Tautala Saʻo

 

IN tali i laʻu tusitusiga I Faitioga a FaifeauTasi le tagata faitau fesili:

E tatau ona tatou fifilemu pe a iai ni faiga le tonu? Pe a le pisa alii ma tamaitai lotu ma le au lotu, ou te talitonu e sili atu le agasala nai lo le mea o loo tupu. O le lalafi i tua o tapuaiga sese a lotu, o se see maseesee. Ou te iloa e toatele naua i le Ekalesia o taumafai mo le paia e ala i le le leoa, ona o le fefefe i le a pe faʻafefea ona latou taʻuina. E sili ai loʻu leo ​​ma misia le faʻailoga iloa o ono i ai se sili atu avanoa o suiga. Loʻu fefe mo mea na e tusia, le o oe o loʻo fautua mo le leai se pisa, ae mo le tasi atonu na sauni e tautala a le poto pe leai, o le a filemu ona o le fefe i le misia le faʻailoga poʻo le agasala. Ou te fai atu laa ese ma solomuli i le salamo pe a e tatau ai… Ou te iloa e te manao i tagata uma ia fealofani ma agalelei ae…

 

IN SEASON AND OUT… 

There are several good points above… but others that are fallacies. 

There is no question that it is harmful when Christians, especially the clergy who are charged with teaching the faith, remain silent out of cowardice or a fear to offend. As I stated recently in Savavali Faatasi ma le Ekalesia, the lack of catechesis, moral formation, critical thinking and basic virtues in Western Catholic culture are rearing their dysfunctional head. As Archbishop Charles Chaput of Philadelphia himself said:

… E leai se faigofie auala e fai atu ai. O le Ekalesia i le Iunaite Setete na faia se galuega le lelei o le fausiaina o le talitonuga ma le lotofuatiaifo o Katoliko mo le sili atu 40 tausaga. Ma o lea ua matou seleseleina faʻaiuga - i le malae taʻavale, i o matou aiga ma le le mautonu o o matou lava olaga. —Areti Epikopo Charles J. Chaput, OFM Cap., Tuʻuina atu ia Kaisara: Le Faiga Faʻaupolokiki a le Katoliko, Fepuari 23rd, 2009, Toronto, Kanata

In the same speech, he adds:

Ou te manatu o le soifuaga faʻa onapo nei, e aofia ai le olaga i le Ekalesia, e afaina i le le malie o le mafaufau e faʻatiga na mafua mai o le faʻautauta ma amio lelei, ae o le tele lava o taimi o le palaʻai. O tagata ola aitalafu le tasi i le tasi faʻaaloalo ma talafeagai faʻaaloalo. Ae e ao foi ona tatou aitalafu le tasi i le isi i le mea moni-o lona uiga o le moligao. —Archb epikopo Charles J. Chaput, OFM Cap., “Tuʻuina atu ia Kaisara: O le Faiga Faʻaupolokiki a le Katoliko”, Fepuari 23rd, 2009, Toronto, Canada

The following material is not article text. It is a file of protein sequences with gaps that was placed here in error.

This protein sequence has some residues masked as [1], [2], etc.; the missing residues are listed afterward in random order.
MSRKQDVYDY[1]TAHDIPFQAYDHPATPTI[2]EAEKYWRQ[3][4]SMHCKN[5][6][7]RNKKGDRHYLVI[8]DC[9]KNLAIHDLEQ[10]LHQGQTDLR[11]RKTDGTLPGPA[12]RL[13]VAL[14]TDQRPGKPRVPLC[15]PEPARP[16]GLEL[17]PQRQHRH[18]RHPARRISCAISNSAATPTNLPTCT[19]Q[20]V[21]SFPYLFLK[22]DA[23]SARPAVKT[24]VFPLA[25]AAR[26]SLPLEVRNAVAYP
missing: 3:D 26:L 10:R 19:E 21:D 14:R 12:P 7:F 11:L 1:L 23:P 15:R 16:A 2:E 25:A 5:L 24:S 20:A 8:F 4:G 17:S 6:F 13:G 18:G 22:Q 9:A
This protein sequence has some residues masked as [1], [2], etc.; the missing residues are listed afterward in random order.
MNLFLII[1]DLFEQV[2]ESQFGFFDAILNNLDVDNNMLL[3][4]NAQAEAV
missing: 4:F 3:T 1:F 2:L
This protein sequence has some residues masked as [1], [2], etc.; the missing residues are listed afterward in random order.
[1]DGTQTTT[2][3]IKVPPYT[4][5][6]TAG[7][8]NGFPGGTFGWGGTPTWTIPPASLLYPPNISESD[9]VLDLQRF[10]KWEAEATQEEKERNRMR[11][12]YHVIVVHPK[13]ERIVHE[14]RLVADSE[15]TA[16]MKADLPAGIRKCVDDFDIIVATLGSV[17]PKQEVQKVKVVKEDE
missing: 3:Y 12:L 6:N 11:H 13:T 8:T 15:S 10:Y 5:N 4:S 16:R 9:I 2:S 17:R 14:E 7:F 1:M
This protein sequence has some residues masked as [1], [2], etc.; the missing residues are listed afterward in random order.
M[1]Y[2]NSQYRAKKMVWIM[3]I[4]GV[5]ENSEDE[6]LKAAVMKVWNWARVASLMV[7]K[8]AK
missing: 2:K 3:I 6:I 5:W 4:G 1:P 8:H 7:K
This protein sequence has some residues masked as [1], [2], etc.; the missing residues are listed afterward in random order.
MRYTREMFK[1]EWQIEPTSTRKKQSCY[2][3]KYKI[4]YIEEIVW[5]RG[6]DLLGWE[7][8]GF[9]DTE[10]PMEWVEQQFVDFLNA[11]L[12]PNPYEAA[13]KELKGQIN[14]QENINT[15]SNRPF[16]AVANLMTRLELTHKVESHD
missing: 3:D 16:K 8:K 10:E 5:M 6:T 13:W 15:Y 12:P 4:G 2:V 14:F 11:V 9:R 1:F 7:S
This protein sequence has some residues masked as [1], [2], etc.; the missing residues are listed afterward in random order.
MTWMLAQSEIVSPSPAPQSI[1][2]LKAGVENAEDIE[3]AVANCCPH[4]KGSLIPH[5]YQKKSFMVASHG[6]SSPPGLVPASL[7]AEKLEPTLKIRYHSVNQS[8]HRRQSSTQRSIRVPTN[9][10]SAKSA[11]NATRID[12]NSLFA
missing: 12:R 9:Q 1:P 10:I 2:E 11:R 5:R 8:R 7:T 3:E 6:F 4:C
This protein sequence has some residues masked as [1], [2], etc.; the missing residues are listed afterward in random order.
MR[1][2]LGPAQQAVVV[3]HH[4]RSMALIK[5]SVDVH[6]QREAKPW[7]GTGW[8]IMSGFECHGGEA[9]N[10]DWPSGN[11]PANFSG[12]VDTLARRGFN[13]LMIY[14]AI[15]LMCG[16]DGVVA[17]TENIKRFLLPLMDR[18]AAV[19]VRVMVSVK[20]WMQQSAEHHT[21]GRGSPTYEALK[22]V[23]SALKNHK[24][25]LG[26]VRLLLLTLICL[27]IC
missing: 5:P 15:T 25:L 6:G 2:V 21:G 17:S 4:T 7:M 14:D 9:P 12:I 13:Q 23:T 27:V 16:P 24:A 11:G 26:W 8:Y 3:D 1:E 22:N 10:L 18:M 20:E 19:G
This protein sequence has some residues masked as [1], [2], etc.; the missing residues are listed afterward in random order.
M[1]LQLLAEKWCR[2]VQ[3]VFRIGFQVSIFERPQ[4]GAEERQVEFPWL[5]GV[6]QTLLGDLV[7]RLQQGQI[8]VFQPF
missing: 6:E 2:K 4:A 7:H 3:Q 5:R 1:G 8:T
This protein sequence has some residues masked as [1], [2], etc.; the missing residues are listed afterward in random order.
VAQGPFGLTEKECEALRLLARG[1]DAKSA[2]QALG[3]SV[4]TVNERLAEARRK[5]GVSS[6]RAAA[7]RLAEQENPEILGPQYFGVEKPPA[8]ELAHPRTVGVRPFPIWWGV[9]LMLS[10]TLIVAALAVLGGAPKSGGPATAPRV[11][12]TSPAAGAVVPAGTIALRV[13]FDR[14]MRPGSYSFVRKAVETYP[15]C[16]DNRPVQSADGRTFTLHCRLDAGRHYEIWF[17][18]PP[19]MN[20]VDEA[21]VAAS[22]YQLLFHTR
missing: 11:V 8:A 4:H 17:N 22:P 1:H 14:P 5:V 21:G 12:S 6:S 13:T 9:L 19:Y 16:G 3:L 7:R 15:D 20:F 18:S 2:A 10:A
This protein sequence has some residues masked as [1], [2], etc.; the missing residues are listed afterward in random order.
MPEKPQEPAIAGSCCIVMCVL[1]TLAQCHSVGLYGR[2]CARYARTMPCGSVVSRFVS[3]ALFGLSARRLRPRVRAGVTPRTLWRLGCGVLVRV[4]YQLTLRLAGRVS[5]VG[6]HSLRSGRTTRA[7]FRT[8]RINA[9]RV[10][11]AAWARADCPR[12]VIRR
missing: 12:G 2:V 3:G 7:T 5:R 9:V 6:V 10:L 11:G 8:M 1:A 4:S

In other words, we Christians tatau lava defend the truth and proclaim the Gospel:

…preach the word, be urgent in season and out of season, convince, rebuke, and exhort, be unfailing in patience and in teaching. (2 Timothy 4:2)

Note the word “patience.” Indeed, in the same letter to Timothy, St. Paul says that…

…the Lord’s servant must not be quarrelsome but kindly to everyone, an apt teacher, forbearing, correcting his opponents with gentleness. (2 Tim 2:24-25)

I think what’s being said here is quite self-evident. Paul is not advocating silence or that “everyone get along and be nice.” What he’s advocating is that the Gospel—and the correction of those who don’t follow it—always be done in the imitation of Christ. This “gentle” approach also includes our attitude toward our leaders, whether they are clergy or civil authorities. 

Remind them to be submissive to rulers and authorities, to be obedient, to be ready for any honest work, to speak evil of no one, to avoid quarreling, to be gentle, and to show perfect courtesy toward all men. (Titus 3:2)

 

FA'ATA'ATA'I

The question was, are we to remain silent in the face of injustice? My immediate question is, o le a le uiga? If by “speaking up” you mean, for example, going onto social media and raising awareness, that may be very appropriate. If it means defending someone who needs our defence, then probably yes. If it means adding our voice to others in order to resist an injustice, then probably yes. If it means speaking up when others won’t (but should), then probably yes. So long as all is done according to alofa, because as Christians, that’s who we are!